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At my company, we have a solution composed of a WinForm (multiple per client) and an API (one per client). This solution is deployed on different clients that require the solution to behave differently according to their desires. The same code base must support UI customizations (client logo, buttons visibility) and functionality customizations (calling the same WebMethod with different flags).

Currently we manage this flexibility on the WinForm side by having an Organization class that contains all these customizations (flags). The API is totally client-agnostic. Thus, the WinForm's methods look like this:

this.Logo = CurrentOrganization.LogoImage;

API.GetProducts(Organization.UsesPagination);

In the past, we had conditional build directives scattered among the code:

#IF CLIENT_A
    API.GetProductsWithPagination();
#ELSE
    API.GetProducts();
#ENDIF

Today, we have a single zone with those conditional build directives that, according to the build configuration, instantiates the required Organization class. Afterwards, there are no more IFs, parameter passing.

I'm a bit worried this is not the best design or the most maintainable solution. I studied the State pattern... I guess the Organization is my strategy object, since it tells other methods how they should behave through flags.

Is there a better way?

  • Storing configurations on a DB table? (requires more requests to the API, which costs time)
  • Storing configurations on a *.config files? (someone can easily change the app behavior by editing the file)
  • Is getting data from a database for an api really that big of a problem? – JeffO Jul 21 '15 at 17:47
  • The thing is: the local WinForm EXE calls » remote API which calls » DB – DiAlex Jul 22 '15 at 11:41
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First thing you should check is how many lines of code a typical Organization class implementation has, and how it is structured. If it has less than 100 lines of code, and the class consists mainly of properties providing some flags or data, do not worry. If it has more than 2000, and it contains a lot of business logic, you should consider to split it into smaller pieces, or to generalize some flags or properties. Nevertheless your Organization class can still be a facade to the configuration data.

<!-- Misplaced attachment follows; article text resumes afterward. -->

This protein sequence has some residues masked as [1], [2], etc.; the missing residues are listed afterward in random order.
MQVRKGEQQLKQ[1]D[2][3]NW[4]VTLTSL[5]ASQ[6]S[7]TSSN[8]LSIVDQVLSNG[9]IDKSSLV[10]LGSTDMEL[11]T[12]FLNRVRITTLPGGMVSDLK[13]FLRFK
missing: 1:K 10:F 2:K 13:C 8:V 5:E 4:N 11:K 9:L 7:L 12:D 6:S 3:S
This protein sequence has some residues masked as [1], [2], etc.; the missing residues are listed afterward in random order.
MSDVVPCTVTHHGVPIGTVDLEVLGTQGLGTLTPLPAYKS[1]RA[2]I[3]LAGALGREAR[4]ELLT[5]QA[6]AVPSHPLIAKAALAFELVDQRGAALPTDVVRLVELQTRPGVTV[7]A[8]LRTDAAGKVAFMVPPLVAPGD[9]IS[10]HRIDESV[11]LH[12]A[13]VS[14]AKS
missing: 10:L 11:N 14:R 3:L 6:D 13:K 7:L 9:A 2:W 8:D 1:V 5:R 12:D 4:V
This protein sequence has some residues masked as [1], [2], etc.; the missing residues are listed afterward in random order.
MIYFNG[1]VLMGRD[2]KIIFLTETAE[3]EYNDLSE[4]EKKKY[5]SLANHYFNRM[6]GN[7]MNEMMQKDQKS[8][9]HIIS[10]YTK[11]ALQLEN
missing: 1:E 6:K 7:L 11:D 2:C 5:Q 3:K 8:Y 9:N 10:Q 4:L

Storing configurations on a DB table? Storing configurations on a *.config files?

Even if you use a DB table or a configuration file, you will still need an Organization object which loads the configuration from the DB table or configuration file into memory to provide those data to the rest of the program. This enables you or an admin or someone else to add new organizations, or to change features of existing organizations without actually changing the code. So use a DB table or a configuration file if you have that requirement - not because you want to achieve a better maintainability.

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I think you are almost there. You are getting the State and the Strategy. The way of selecting maybe would be a Factory or a Builder maybe reading a configuration file or a database just as you pointed.

At the end it will depend on your own requirements, but the strategy mixed with the Factory or a Builder Pattern to create the object which contains the right policy on creation will help you to get rid of the conditionals builds directives.

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I would strive for data-driven design. This means that your code is driven by customer specific data. This data may be stored in database or configuration files or whatever suits you best. This way you don't have to build different binaries for each customer with the conditional build directives.

In cases where you need different behavior for different customers you can look up the desired behavior from the customer data and use Strategy pattern switch it during runtime.

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